This article originally appeared on Financial Express
E-commerce brands generate a huge amount of data every day. This data, generated at such an unprecedented scale and speed, has become the key to unlocking growth for the brands. As they start to scale, brands can no longer rely on gut instinct or personal experience alone to make daily decisions. Data, and insights derived using data, has increasingly become critical for decision-making. However, the challenge with data-driven decision-making is that unless the data is accurate and reliable, it can lead to costly mistakes and poor outcomes.
Before we go into how brands can ensure data accuracy and reliability, it is important to remember one thing. When it comes to data driven decision making, there is no one-size-fits-all. Every brand has a different way of looking at its data. For example, here is what we call the eCommerce equation:
Revenue = Traffic x Conversion Rate x AOV
It might seem simple, but what is interesting is that different brands view each of the above elements differently. The way a brand defines what goes into each element and those metrics can influence how they interpret the data. For one brand, Revenue could actually be Revenue without Discount and for another it could be Revenue minus the Returned and Cancelled Orders. So every brand has to first consider their specific needs and goals and decide what to focus on.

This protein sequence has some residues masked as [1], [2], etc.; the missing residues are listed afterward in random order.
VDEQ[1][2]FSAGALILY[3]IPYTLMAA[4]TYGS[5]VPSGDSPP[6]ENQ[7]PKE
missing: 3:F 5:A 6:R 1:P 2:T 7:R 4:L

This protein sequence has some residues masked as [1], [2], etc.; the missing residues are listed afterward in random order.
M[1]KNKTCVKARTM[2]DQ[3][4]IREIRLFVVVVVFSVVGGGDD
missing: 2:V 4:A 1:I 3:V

Today, brands have access to a lot of first-party data – for example, their order and revenue data on Shopify, Amazon and Flipkart, or website analytics and user behaviour data on their customer data platform, or ads data on Google, Facebook, Whatsapp and email. However, all this data sits on different platforms. The way brands collect, store and process this data can have a big impact on the outcomes.
Let’s take the example of a mid-sized brand. Typically, such a brand, with limited resources, would have to do everything manually. They would have to check every platform individually, multiple times a day. They would have to download the data periodically from each platform, perhaps use Microsoft Excel or Google Sheets to analyse each data set, manually connect the dots and finally create reports that can be consumed by a larger audience. This process, however, is prone to many issues.
Firstly, data is not homogenous. Some data is structured (tables), other is not (PDF reports for example). Secondly, pulling data (and then processing it) is laborious, time consuming and prone to human errors. Last, but not the least, data can quickly become stale. Not having access to real time data, or worse, using stale data can lead to bad decisions with catastrophic results.